The Guild Book: St. Peter's Church

The Guild Book: St. Peter's Church

THE Guild Book of St. George, which is in the charge of the Rector of St. Peter’s Church, must be one of the oldest books in Nottingham, and its beautiful handwriting gives proof of the wonderful caligraphy of our forefathers.

Mediaeval Guilds form an interesting and fascinating study, for they so happily combined religious duties with charitable and workaday life. Masters and men hound themselves together, sometimes separately, sometimes in unison, to regulate their particular trade in a district.

They were frankly protectionist and saw to it that it was made very difficult for a foreigner or one not properly trained in the mysteries of his trade to start business within their area.

They also prevented cut -throat competition by fixing prices at which articles should be sold, and then saw to it that those articles should be up to a given standard of workmanship.

They settled that employees should be paid a standard rate of wages, and that they should give a fair day’s work for a fair day’s wage.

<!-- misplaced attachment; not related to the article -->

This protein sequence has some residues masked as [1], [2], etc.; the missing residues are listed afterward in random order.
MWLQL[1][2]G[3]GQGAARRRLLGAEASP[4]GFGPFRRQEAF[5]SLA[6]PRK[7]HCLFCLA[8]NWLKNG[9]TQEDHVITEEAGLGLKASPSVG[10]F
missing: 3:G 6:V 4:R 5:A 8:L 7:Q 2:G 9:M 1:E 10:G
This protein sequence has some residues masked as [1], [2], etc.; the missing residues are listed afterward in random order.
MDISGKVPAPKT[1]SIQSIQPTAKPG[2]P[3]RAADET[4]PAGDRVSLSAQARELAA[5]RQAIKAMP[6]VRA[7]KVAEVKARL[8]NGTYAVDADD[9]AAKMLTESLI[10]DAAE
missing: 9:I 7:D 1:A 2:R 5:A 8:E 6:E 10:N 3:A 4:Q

They were the Friendly Societies and Burial Clubs of the Middle Ages, helping their distressed members from a common fund. They combined all this with a very definitely religious zeal, often maintaining their own chantry priest and chapel to perform the religious offices to which they attached such great importance.

The Chapel of St. George was in the North Aisle of St. Peters Church, and this book dates from 1440, nine years after the martyrdom of Joan of Arc and while King Henry VI. was on the throne.

It throws much light on the daily life of our forefathers in Nottingham.